Incidence and survival of childhood CNS tumours in the Region of Lombardy, Italy

Mariangela Farinotti, Massimo Ferrarini, Alessandra Solari, Graziella Filippini

Research output: Contribution to journalArticle


Incidence rates for CNS tumours in children of age 0-14 years in the Region of Lombardy, Italy, during the period 1988-93 were analysed; survival probability updated to December 1995 was also estimated. CNS tumours defined according to the International Classification of Diseases for Oncology codes were actively searched for. CNS tumours were diagnosed in 296 children. The age-standardized rates were 40.0 per million child years for both sexes together, and 45.3 for boys and 34.4 for girls. In all age groups, boys had a higher incidence than girls. The annual incidences were 13.7, 7.0, 5.8 for astrocytoma, medulloblastoma and ependymoma, respectively. The overall survival percentages at 5 and 8 years after diagnosis were 68 and 66, respectively. Prognosis was good for astrocytoma (5-year survival, 81%), and declined in the order: other gliomas (5-year survival, 76%); ependymoma (5-year survival, 62%), and medulloblastoma (5-year survival, 43%). The histological type of the tumour was the most powerful independent predictor of survival in children with a CNS tumour. Medulloblastoma/primitive neuroectodermal tumours appeared to have the highest risk of a poor prognosis compared with astrocytoma (relative risk, 3.27; 95% confidence interval, 1.81-5.91). Age at diagnosis and sex had no significant effect on survival. The incidence of childhood CNS tumours found in this study is higher than previously reported in Italy, and is one of the highest in the world from population-based data. Survival of children with brain tumours has improved greatly in recent years. These results suggest that children in Lombardy with CNS tumours had a good survival experience compatible with high quality of care.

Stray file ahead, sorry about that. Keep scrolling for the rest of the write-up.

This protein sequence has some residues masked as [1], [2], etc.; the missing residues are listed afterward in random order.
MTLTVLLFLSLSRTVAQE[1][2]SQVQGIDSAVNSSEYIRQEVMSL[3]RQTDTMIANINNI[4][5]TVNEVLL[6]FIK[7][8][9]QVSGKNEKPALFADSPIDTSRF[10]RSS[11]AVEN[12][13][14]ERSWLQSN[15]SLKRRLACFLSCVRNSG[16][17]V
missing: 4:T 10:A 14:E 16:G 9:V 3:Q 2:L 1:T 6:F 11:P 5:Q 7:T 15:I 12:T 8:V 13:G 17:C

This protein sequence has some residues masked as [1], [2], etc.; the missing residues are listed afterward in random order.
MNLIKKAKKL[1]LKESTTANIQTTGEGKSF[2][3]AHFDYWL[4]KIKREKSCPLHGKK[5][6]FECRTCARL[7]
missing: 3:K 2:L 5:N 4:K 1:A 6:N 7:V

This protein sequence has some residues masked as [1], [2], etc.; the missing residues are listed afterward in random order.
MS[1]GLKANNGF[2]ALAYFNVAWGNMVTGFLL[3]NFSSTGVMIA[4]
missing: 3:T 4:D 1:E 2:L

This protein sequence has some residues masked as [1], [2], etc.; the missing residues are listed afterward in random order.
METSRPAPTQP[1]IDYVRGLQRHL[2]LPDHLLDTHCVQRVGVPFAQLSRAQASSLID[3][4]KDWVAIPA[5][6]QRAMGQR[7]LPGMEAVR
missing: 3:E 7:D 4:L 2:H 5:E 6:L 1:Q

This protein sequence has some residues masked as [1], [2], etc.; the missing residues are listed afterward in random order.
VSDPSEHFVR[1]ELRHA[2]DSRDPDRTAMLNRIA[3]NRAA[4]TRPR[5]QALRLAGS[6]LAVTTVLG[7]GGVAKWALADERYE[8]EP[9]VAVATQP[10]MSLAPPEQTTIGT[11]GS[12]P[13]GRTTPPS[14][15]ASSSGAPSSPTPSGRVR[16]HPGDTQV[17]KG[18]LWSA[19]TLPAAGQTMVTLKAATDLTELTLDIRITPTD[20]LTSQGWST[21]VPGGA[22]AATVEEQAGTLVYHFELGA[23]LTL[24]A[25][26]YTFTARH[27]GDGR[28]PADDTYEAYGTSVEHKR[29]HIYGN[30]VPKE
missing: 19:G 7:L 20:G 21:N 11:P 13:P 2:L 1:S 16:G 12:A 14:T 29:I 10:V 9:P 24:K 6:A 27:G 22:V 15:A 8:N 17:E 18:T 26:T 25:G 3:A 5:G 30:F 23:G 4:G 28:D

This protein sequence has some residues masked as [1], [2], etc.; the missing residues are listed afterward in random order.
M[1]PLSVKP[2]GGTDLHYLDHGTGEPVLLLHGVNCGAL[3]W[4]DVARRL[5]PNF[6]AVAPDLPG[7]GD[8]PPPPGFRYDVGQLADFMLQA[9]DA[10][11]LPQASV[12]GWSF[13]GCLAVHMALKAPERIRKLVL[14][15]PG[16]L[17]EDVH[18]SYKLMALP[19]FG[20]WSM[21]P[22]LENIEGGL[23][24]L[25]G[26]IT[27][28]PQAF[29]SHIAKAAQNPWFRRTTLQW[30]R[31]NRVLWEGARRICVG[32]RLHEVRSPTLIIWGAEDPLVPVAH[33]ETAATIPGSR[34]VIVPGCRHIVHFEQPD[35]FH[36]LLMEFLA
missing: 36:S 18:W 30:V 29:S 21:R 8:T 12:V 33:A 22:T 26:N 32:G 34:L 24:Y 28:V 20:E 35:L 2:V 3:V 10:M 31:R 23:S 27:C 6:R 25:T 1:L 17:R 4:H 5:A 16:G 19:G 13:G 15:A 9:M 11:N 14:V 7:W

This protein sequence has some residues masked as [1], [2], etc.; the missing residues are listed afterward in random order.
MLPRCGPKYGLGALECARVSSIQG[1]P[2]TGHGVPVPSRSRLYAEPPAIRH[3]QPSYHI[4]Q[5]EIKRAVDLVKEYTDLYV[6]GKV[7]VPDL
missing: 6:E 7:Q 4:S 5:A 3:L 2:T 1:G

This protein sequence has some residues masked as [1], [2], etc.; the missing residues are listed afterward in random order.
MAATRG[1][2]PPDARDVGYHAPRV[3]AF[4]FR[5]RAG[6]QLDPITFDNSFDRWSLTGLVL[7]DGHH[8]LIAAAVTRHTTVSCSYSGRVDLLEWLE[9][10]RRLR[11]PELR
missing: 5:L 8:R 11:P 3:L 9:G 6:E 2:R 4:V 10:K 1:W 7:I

Original languageEnglish
Pages (from-to)1429-1436
Number of pages8
Issue number8
Publication statusPublished - 1998


  • Childhood CNS tumours
  • Incidence
  • Population-based
  • Survival

ASJC Scopus subject areas

  • Neuroscience(all)

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